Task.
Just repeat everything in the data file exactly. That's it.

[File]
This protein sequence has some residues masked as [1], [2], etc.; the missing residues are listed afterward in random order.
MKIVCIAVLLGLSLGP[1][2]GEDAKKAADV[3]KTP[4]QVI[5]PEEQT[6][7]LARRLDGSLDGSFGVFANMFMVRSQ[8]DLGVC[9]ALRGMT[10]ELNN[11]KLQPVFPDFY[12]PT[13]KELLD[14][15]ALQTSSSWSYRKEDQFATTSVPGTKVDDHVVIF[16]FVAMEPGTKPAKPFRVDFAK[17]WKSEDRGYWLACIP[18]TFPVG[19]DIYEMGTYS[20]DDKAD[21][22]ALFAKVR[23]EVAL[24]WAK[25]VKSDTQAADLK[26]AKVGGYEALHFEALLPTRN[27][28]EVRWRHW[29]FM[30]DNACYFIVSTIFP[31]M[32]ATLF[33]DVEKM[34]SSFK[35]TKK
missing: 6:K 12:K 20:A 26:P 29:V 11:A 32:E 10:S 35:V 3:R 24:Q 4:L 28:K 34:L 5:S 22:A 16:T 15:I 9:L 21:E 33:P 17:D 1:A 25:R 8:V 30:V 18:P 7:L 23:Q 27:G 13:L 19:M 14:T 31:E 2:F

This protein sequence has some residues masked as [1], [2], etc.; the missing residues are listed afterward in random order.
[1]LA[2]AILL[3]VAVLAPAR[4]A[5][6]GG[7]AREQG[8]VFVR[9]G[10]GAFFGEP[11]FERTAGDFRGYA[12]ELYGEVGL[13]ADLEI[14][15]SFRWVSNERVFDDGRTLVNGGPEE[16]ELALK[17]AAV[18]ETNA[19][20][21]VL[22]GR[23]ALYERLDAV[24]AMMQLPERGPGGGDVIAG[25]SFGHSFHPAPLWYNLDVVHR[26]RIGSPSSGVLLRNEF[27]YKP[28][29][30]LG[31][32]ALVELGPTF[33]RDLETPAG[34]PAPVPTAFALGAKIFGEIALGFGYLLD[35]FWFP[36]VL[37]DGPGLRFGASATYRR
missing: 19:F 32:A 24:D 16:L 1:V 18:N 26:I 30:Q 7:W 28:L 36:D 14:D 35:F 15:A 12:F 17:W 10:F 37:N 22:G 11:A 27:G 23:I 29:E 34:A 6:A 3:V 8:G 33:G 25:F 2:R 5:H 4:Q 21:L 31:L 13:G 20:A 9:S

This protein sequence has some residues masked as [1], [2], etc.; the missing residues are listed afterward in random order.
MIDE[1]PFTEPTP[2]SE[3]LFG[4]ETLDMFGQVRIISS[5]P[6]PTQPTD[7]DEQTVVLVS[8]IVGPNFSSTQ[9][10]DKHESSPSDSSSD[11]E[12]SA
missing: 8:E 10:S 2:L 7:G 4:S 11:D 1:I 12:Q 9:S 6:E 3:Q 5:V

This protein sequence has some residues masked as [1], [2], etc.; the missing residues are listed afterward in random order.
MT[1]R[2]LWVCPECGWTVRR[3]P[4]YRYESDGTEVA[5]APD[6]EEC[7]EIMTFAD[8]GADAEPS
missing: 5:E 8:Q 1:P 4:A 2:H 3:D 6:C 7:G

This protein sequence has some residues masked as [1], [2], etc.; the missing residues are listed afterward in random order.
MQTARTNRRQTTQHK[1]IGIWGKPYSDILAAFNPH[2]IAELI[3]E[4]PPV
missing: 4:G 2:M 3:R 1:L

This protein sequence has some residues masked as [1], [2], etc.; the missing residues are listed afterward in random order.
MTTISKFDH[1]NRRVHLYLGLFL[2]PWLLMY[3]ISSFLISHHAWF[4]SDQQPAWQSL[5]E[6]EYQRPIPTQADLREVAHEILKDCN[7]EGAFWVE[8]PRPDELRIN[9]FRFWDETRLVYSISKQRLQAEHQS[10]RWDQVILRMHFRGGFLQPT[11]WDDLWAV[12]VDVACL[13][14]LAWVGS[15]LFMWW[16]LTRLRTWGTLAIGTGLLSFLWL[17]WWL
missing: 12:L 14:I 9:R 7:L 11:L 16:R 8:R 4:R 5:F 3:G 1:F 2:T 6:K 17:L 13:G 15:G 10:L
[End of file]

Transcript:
This protein sequence has some residues masked as [1], [2], etc.; the missing residues are listed afterward in random order.
MKIVCIAVLLGLSLGP[1][2]GEDAKKAADV[3]KTP[4]QVI[5]PEEQT[6][7]LARRLDGSLDGSFGVFANMFMVRSQ[8]DLGVC[9]ALRGMT[10]ELNN[11]KLQPVFPDFY[12]PT[13]KELLD[14][15]ALQTSSSWSYRKEDQFATTSVPGTKVDDHVVIF[16]FVAMEPGTKPAKPFRVDFAK[17]WKSEDRGYWLACIP[18]TFPVG[19]DIYEMGTYS[20]DDKAD[21][22]ALFAKVR[23]EVAL[24]WAK[25]VKSDTQAADLK[26]AKVGGYEALHFEALLPTRN[27][28]EVRWRHW[29]FM[30]DNACYFIVSTIFP[31]M[32]ATLF[33]DVEKM[34]SSFK[35]TKK
missing: 6:K 12:K 20:A 26:P 29:V 11:A 32:E 10:S 35:V 3:R 24:Q 4:L 28:K 34:L 5:S 22:A 16:T 15:I 9:L 21:E 33:P 17:D 1:A 25:R 8:V 30:V 18:P 7:L 23:Q 27:G 13:L 19:M 14:T 31:E 2:F

This protein sequence has some residues masked as [1], [2], etc.; the missing residues are listed afterward in random order.
[1]LA[2]AILL[3]VAVLAPAR[4]A[5][6]GG[7]AREQG[8]VFVR[9]G[10]GAFFGEP[11]FERTAGDFRGYA[12]ELYGEVGL[13]ADLEI[14][15]SFRWVSNERVFDDGRTLVNGGPEE[16]ELALK[17]AAV[18]ETNA[19][20][21]VL[22]GR[23]ALYERLDAV[24]AMMQLPERGPGGGDVIAG[25]SFGHSFHPAPLWYNLDVVHR[26]RIGSPSSGVLLRNEF[27]YKP[28][29][30]LG[31][32]ALVELGPTF[33]RDLETPAG[34]PAPVPTAFALGAKIFGEIALGFGYLLD[35]FWFP[36]VL[37]DGPGLRFGASATYRR
missing: 19:F 32:A 24:D 16:L 1:V 18:N 26:I 30:Q 7:W 28:L 36:D 14:D 35:F 15:A 12:F 17:W 10:F 37:N 22:G 11:A 27:G 23:I 29:E 34:A 6:A 3:V 8:G 33:G 25:F 2:R 5:H 4:Q 21:L 31:L 13:G 20:A 9:S

This protein sequence has some residues masked as [1], [2], etc.; the missing residues are listed afterward in random order.
MIDE[1]PFTEPTP[2]SE[3]LFG[4]ETLDMFGQVRIISS[5]P[6]PTQPTD[7]DEQTVVLVS[8]IVGPNFSSTQ[9][10]DKHESSPSDSSSD[11]E[12]SA
missing: 8:E 10:S 2:L 7:G 4:S 11:D 1:I 12:Q 9:S 6:E 3:Q 5:V

This protein sequence has some residues masked as [1], [2], etc.; the missing residues are listed afterward in random order.
MT[1]R[2]LWVCPECGWTVRR[3]P[4]YRYESDGTEVA[5]APD[6]EEC[7]EIMTFAD[8]GADAEPS
missing: 5:E 8:Q 1:P 4:A 2:H 3:D 6:C 7:G

This protein sequence has some residues masked as [1], [2], etc.; the missing residues are listed afterward in random order.
MQTARTNRRQTTQHK[1]IGIWGKPYSDILAAFNPH[2]IAELI[3]E[4]PPV
missing: 4:G 2:M 3:R 1:L

This protein sequence has some residues masked as [1], [2], etc.; the missing residues are listed afterward in random order.
MTTISKFDH[1]NRRVHLYLGLFL[2]PWLLMY[3]ISSFLISHHAWF[4]SDQQPAWQSL[5]E[6]EYQRPIPTQADLREVAHEILKDCN[7]EGAFWVE[8]PRPDELRIN[9]FRFWDETRLVYSISKQRLQAEHQS[10]RWDQVILRMHFRGGFLQPT[11]WDDLWAV[12]VDVACL[13][14]LAWVGS[15]LFMWW[16]LTRLRTWGTLAIGTGLLSFLWL[17]WWL
missing: 12:L 14:I 9:R 7:L 11:L 16:R 8:R 4:R 5:F 3:G 1:F 2:T 6:K 17:L 13:G 15:G 10:L